The peculiarity of the given approach to the natural capital refers to the abiotic renewable components, where it is a matter of the flow of the services (to be more precise: the flow of the abiotic services). The unit ecosystems as assets means the stocks of renewable natural resources that supply a flow of ecosystem services.
The author [45] assumes a slightly different interpretation (Figure 2).
Figure 2 demonstrates the basic structure of natural capital, which combines all abiotic components (renewable and non-renewable components, including biotic, satisfying the need for consumer products). From the analysis of the formation of the structure of natural capital, it follows that there are three approaches:
-
Ecosystem-based approach, in which all abiotic and biotic components combine within the ecosystem. These components supply ecosystem goods and services. The approach is to be known as a wider approach to the definition of term functions when all functions to be performed as ecosystem functions [54,55]. According to [56] these functions/services—are the “material, energy and information flows, arising from natural capital stocks …” [56] (p. 9). According to this definition, the flow of natural resources is also an ecosystem service. The two of the followed-up approaches are defined as narrow whereby functions undertaken by biotic components called ecosystem functions.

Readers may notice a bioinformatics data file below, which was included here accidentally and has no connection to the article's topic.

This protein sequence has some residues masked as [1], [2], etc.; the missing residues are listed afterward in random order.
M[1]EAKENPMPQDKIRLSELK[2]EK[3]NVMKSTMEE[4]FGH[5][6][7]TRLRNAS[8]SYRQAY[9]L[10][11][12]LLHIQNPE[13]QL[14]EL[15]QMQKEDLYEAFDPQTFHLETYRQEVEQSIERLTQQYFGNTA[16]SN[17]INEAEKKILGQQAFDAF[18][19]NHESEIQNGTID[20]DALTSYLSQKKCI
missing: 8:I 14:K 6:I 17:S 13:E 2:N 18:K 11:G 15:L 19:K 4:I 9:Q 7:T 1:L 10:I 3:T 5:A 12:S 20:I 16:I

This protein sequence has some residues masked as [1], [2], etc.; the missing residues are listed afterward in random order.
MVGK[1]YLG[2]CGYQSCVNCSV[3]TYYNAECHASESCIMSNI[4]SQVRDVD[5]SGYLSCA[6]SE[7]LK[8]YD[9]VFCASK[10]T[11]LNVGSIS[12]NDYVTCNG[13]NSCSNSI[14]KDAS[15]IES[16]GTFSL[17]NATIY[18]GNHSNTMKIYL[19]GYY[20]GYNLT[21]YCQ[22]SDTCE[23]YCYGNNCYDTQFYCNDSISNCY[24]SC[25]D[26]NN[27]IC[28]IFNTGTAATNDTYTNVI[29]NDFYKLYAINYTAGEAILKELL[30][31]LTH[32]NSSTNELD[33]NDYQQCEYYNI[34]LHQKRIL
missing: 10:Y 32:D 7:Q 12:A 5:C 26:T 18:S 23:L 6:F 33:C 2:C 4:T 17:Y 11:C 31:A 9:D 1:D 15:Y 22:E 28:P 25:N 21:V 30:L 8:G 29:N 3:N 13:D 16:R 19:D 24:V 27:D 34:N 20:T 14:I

-
Resource approach, under which all abiotic components implement resources’ functions. The result of resources’ functions implementation is the supply of goods’ flow. As far as the biotic components are concerned, these components perform the resource functions when supplying the consumer products (natural resources). Other functions of biotic components are being implemented into the flow of ecosystem services (ecosystem) [57].
-
Mixed approach, where different combinations of abiotic and biotic components and their functions are possible.
From the authors’ standpoint of the natural capital’s structure, its construction is based on the system of proposed principles. These principles are shown in Figure 3. The basic principles include the following:
-
Division into two types of natural capital is relative, because the abiotic components, as well as biotic ones, represent as equal parts of geosystems. In terms of sustainable flow (natural income), the most appropriate recommendations were demonstrated by H. Daly and R. Costanza;